Asian shares struggled to make any headway on Friday as weak U.S. manufacturing activity and uncertainty over how much further the Federal Reserve would cut rates added to the general air of caution in markets buffeted by global growth fears.
With political tumult in Hong Kong, Italy and Britain adding to the tense backdrop, investors were keenly waiting on a speech by Fed Chairman Jerome Powell later in the day at a gathering of central bankers in Jackson Hole.
MSCI's broadest index of Asia-Pacific shares outside Japan edged 0.1% lower, though it was up 0.6% for the week and on track to break a four-week losing streak.
Japan's benchmark Nikkei added 0.2% and Australian stocks eased 0.1%, while South Korean shares shed 0.3% after Seoul said it will scrap an intelligence sharing agreement with Japan.
"It's going to be another wait-and-see day for traders ahead of Powell's Jackson Hole speech. Investors are hoping for some soothing words from him," said Hirokazu Kabeya, chief global strategist at Daiwa Securities.
Wall Street stocks were mixed on Thursday, with the S&P 500 closing little changed, while the Dow was up 0.2% and the Nasdaq falling 0.4%.
In the U.S. bond market, the closely watched two-year, 10-year Treasury yield curve briefly moved back into inversion overnight, a shift that also occurred last week and sent financial markets into a tailspin amid worries of a sharp global downturn. An inversions in the U.S. yield curve has presaged several past U.S. recessions, raising fears the decade-long expansion in the world's biggest economy might be nearing its end.
Overnight, there were more signs of easing momentum as a survey showed U.S. manufacturing activity contracted for the first time since September 2009, though better jobless claims data indicated a resilient labor market.
All of that has made Powell's speech in Jackson Hole pivotal for markets as they look for any clues on future policy easing, after the Fed last month cut rates for the first time since the financial crisis. Any indications of hawkishness in the Fed chief's comments might hurt riskier assets, though the dollar stands to benefit.
The greenback slipped on Thursday, but moved within narrow ranges.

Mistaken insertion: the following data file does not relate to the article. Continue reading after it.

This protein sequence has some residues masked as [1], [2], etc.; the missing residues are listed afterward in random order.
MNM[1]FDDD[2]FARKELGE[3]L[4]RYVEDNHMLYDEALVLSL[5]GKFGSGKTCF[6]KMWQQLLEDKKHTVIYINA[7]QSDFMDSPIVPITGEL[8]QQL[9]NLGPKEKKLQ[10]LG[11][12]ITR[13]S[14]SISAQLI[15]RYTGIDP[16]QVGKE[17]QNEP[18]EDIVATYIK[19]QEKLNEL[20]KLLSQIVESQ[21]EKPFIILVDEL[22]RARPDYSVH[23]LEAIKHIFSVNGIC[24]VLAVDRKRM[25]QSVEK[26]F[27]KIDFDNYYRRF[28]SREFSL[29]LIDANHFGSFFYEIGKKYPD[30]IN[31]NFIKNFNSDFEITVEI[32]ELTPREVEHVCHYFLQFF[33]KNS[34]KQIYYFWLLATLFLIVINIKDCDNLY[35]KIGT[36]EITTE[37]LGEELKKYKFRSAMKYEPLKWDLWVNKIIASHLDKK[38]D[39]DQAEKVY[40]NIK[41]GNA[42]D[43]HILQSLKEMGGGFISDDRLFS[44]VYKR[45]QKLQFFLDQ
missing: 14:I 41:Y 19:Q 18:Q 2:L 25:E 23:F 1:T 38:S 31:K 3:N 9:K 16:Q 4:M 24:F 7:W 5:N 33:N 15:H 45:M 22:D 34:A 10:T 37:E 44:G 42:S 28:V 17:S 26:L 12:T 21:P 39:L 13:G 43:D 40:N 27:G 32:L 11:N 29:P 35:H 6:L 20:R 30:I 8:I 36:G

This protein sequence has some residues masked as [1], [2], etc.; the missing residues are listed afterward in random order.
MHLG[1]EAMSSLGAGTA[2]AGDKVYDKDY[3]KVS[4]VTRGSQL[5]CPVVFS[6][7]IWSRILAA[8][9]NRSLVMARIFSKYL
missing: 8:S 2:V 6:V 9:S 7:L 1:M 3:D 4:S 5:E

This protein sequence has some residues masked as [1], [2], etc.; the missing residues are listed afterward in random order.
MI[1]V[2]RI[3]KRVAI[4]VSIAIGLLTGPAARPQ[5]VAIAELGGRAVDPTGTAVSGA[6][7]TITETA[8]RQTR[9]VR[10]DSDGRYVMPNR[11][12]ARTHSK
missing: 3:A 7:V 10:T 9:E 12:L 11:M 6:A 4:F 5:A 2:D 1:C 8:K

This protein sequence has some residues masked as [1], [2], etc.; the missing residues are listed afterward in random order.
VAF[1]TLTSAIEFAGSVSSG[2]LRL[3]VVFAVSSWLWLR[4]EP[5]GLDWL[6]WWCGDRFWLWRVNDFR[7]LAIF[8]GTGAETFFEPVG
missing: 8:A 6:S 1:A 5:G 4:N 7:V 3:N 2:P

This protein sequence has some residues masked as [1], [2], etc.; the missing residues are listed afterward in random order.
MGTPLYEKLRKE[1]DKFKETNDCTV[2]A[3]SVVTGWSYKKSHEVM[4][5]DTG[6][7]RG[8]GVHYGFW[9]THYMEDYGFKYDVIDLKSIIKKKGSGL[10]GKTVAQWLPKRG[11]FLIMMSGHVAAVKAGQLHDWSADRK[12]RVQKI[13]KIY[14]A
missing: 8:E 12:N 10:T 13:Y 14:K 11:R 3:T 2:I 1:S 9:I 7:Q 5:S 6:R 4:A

In early Asian trading, the dollar was up 0.1% against a basket of major currencies to 98.249.
The euro also was little changed against U.S. currency at $1.1078. A survey showing a surprise uptick in euro zone business growth for August was offset somewhat by trade war fears knocking future expectations to their weakest in over six years.
The pound jumped to a three-week high of $1.2273 overnight after traders interpreted comments from German Chancellor Angela Merkel to mean that a solution to the Irish border problem could be found before Britain leaves the European Union on Oct. 31.
Merkel on Wednesday challenged Britain to come up with alternatives to the Irish border backstop within 30 days, but French President Emmanuel Macron cautioned there would be no renegotiation of the Brexit deal. Sterling last quoted at $1.2244, almost flat on the day.
China's yuan, which slid to fresh 11-1/2-year lows on Thursday despite support from major state-owned banks in both the spot and forwards markets, maintained its weak tone against the dollar amid worries about the deepening Sino-U.S. trade war.
Onshore spot yuan ended the domestic session down 0.3% at 7.0875 per dollar, its weakest such close since March 14, 2008.
In early trade, the offshore yuan stood at 7.0924 to the dollar, little changed on the day.
Oil prices weakened overnight, with both Brent crude and U.S. West Texas Intermediate down 0.6% each, on worries about the global economy.
Brent crude was last up 0.2% at $60.02 per barrel and WTI crude added 0.1% to $55.38.
Gold prices dipped on Thursday but held near the pivotal level of $1,500 per ounce, underpinned by continued demand for the precious metal amid uncertainties around monetary policy, trade and geopolitical tensions. Spot gold was last down 0.2% at $1,496.00 an ounce.